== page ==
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U.S. to authorize COVID-19 vaccines in coming days
December 11, 2020

President Trump speaks during the Operation Warp Speed Vaccine Summit at the White House on December 8.
President Trump speaks during the Operation Warp Speed Vaccine Summit at the White House on December 8. (© Evan Vucci/AP Images)


The United States expects to begin mass distribution of COVID-19 vaccines in the United States soon.

During the Operation Warp Speed Vaccine Summit held at the White House on December 8, President Trump said he expects the U.S. Food and Drug Administration will authorize a vaccine produced by U.S. manufacturer Pfizer in the coming days, with authorization of Moderna’s vaccine likely to follow soon after.

“American companies were the first to produce a verifiably safe and effective vaccine,” he told the televised audience. “Together we will defeat the virus, and we will soon end the pandemic, and we will save millions and millions of lives, both in our country and all over the world.”

Vaccine development and testing can sometimes take years, but the U.S. government invested $14 billion to commit to purchase doses and to expedite the development, clinical trials and manufacturing processes.

Trump’s December 8 executive order mandates the United States facilitate international access to safe and effective COVID-19 vaccines after all Americans have access to a vaccine, reaffirming the United States’ commitment to helping the world end the COVID-19 pandemic.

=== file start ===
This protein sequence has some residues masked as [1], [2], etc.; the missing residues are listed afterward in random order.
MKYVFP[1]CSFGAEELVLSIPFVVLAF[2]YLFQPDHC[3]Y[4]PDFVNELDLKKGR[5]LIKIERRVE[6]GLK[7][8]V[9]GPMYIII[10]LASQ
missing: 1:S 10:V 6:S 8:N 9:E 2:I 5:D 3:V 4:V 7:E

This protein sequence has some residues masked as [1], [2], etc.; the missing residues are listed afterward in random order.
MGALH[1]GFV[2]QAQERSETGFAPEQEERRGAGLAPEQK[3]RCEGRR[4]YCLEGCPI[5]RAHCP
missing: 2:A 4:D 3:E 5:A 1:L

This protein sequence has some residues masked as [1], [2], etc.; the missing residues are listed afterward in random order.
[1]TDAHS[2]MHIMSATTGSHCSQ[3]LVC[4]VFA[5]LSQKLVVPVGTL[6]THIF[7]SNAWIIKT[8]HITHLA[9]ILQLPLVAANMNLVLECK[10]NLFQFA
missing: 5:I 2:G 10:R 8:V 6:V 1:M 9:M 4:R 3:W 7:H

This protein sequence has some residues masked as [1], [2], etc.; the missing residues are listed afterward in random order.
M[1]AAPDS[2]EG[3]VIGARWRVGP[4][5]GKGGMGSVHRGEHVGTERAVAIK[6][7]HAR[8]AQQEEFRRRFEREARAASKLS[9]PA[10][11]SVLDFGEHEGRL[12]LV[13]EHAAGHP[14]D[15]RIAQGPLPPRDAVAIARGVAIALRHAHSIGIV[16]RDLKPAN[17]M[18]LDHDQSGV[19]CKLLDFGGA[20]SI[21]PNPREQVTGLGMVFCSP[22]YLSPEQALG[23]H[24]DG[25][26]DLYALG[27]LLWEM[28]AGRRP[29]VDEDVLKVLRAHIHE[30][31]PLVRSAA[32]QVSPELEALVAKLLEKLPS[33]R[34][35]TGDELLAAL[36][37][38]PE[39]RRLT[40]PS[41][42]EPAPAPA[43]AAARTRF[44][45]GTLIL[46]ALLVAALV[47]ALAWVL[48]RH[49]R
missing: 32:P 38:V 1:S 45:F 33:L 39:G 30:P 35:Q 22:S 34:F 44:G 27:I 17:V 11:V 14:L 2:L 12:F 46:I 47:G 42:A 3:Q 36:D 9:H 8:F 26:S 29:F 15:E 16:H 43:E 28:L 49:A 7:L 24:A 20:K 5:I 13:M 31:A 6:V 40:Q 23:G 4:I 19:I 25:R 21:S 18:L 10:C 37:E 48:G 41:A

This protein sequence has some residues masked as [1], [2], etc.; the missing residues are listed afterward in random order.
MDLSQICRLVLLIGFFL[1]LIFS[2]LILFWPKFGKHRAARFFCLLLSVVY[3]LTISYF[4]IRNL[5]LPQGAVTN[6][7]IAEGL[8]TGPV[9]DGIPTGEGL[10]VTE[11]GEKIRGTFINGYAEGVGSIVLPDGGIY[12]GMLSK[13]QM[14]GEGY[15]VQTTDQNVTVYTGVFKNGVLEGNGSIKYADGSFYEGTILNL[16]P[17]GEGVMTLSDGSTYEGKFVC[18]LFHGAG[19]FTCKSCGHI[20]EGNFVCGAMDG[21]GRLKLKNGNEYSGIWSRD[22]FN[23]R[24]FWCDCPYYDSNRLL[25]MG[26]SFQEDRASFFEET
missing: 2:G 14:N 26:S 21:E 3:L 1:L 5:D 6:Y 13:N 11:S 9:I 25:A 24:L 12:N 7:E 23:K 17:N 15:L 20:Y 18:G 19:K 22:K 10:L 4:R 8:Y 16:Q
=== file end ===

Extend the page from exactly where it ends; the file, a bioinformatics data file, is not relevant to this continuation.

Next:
Through Operation Warp Speed, the United States has convened government scientists, private pharmaceutical companies and university researchers with the goal of finding safe and effective vaccines before the end of the year. U.S. government agencies have supported six COVID-19 vaccine candidates, five of which are in the late stages of clinical testing.

Both Pfizer and Moderna, two U.S. companies with whom the U.S. government has purchase agreements, have submitted applications for emergency use authorization for their candidate vaccines to the U.S. Food and Drug Administration. Both Pfizer and Moderna recently announced their vaccines have proven 95 percent effective in clinical testing.

Pfizer, based in New York, developed its vaccine with the German company BioNTech. Moderna, based in Massachusetts, developed its vaccine in partnership with the U.S. National Institutes of Health.

While those companies’ vaccines are the first in the pipeline of anticipated U.S. emergency use authorizations, additional vaccines may be authorized in the months ahead, pending results from clinical trials. Meanwhile, the U.S. government also continues to support development of therapeutics for treatment of COVID-19.

“It has been incredible,” Trump said of the unprecedented push for a vaccine. “And it will end the pandemic.”